Scotty Brand are working with a Borders farmer to re-introduce Scottish tomatoes to the market.
Strange as it may seem, especially as Scotland was once famous for its tomatoes, but until recently there were no commercially grown Scottish tomatoes available in the shops.
When Clyde Valley Tomatoes stopped trading in 2015, it looked as though the country’s once thriving Scottish tomato industry had come to an end.
Until now. As of this week, Scotty Brand are selling Scottish grown tomatoes in selected Lidl, Morrison and Waitrose shops.
They have been grown in a high tech glasshouse which farmer Jim Shanks has built at Standhill Farm near Hawick. The 5pm Dining blog went down to the Borders to see it.
Approximately the size of 2 ½ football pitches, the state of the art glasshouse is a very impressive sight and it is technologically very innovative.
The high cost of heating has traditionally been an obstacle to growing tomatoes commercially in Scotland but Standhill Farm makes clever use of local resources to overcome this difficulty.
The glasshouse is fully sustainable. Water for the tomatoes comes from rainwater falling on the roof while the farm’s biogas plant generates both CO2 and energy from the farm’s cow muck.
Heat comes from an ultra-efficient wood-chip burner which is fuelled by wood from the farm and surrounding area.
The glasshouse is equipped with thermal screens both to preserve heat and, occasionally, believe it or not, to reduce the heat of the Scottish sun.
Pollination is carried out by bees especially brought into the glasshouse. Rather than use pesticides, the farm uses biological methods of pest control. For instance, parasitic wasps are released into the glasshouse to control white fly and aphids.
Traditionally, the Scottish tomato growing season would end in June or July. The technology used at Standhill Farm means that tomatoes can be grown until early November.
Low in food miles, high on taste
Michael Jarvis, head of marketing for Scotty Brand says, ‘We are very excited that tomatoes will be part of our product range again. Scotland’s tomato-growing industry was previously a thriving industry and we are thrilled to see that tomatoes are growing commercially again in the country.
‘We are continually working on category expansion for Scotty Brand and are delighted that the company now has an established reputation for delivering Scottish food that is good value, low in food miles and high on taste. Our tomatoes are consistent with the quality and expertise behind our Scottish offerings. The Scottish climate does have its advantages too, as our tomatoes ripen at a slower rate than those grown in more southern climates, resulting in a sweeter and tastier crop.’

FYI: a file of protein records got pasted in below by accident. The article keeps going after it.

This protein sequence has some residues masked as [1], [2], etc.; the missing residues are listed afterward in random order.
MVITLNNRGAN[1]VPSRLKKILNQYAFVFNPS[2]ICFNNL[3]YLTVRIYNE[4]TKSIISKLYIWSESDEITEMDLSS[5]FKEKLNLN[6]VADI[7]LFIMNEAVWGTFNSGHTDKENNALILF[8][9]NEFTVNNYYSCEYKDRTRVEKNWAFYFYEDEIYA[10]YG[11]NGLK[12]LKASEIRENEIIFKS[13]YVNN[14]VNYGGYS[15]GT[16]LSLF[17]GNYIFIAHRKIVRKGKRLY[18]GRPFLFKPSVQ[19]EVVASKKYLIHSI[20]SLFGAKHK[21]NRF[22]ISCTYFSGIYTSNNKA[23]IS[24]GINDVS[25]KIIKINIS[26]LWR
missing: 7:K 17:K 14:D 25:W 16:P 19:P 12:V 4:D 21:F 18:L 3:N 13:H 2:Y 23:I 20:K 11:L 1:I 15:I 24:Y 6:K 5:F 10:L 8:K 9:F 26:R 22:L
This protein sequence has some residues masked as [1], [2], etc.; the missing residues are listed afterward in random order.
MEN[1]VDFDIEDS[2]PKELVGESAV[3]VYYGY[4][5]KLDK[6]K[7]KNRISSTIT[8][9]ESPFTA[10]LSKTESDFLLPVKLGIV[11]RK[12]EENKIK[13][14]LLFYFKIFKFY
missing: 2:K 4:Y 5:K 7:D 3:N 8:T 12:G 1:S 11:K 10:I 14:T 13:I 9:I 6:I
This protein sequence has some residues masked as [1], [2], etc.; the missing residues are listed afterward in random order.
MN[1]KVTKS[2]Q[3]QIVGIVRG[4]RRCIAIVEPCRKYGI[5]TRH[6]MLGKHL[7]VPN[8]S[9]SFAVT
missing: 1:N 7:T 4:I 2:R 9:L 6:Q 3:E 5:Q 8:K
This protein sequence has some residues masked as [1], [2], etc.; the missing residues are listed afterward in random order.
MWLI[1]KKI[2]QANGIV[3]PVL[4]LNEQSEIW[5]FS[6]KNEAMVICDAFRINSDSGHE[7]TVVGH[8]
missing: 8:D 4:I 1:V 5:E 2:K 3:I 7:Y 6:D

Understandably, Jim Shanks is just as pleased with his first tomato harvest. The third generation of Shanks to have farmed at Standhill, he views the tomatoes as a useful diversification for the farm.
‘You either change or be changed,’ he says. ‘The more diversification you have, the better you can ride out the rocky times. We’re producing tomatoes on a dairy farm, this is leftfield stuff but we knew that there is a demand for Scottish tomatoes.’
Growing the tomatoes and getting them to market is quite an achievement but it is just part of the story.
‘We are a family business,’ says Jim. ‘We are part of the local community and I feel very strongly and very passionately about that. I hope that what we have done is strengthened the local rural economy and created jobs through innovation. Most of all, we have created a fantastic quality product.’
Scottish tomatoes: simply the bestDouble Michelin-starred chef Andrew Fairlie agrees. The chef was at Standhill Farm to prepare a couple of dishes using the tomatoes. He is a big fan of them:
‘Scotland was once famous for growing tomatoes and I am delighted to see the industry back in production. It ticks all the boxes that I’m interested in: the fact that it is environmentally friendly; the fact that it is local; the low food miles; that the tomatoes are grown in Scotland. What these guys are doing here is absolutely fantastic.
‘I tasted the tomatoes for the first time on Saturday. I know it is early in the season but they are probably the best tomatoes I have tasted.’
As well as a chilled soup, the chef served the tomatoes with herb salts, flavoured oils and a little goat’s cheese.
‘After tasting these tomatoes, the only thing that I could do with these was to serve them raw,’ he said. ‘The tomatoes we are eating today came off the vine this morning. There is nothing better and there is no point in me trying to make them into something different. If we were to serve these in the restaurant, this is how we would do it. The most important thing for me as a chef is to get a great product in the first place. All we can do then is try and do it justice.’
There will be two packs of Scotty Brand Tomatoes available: 240g Annamay Cocktail variety – sweet juicy on the vine tomatoes; and 250g Sweetelle baby plum tomato variety.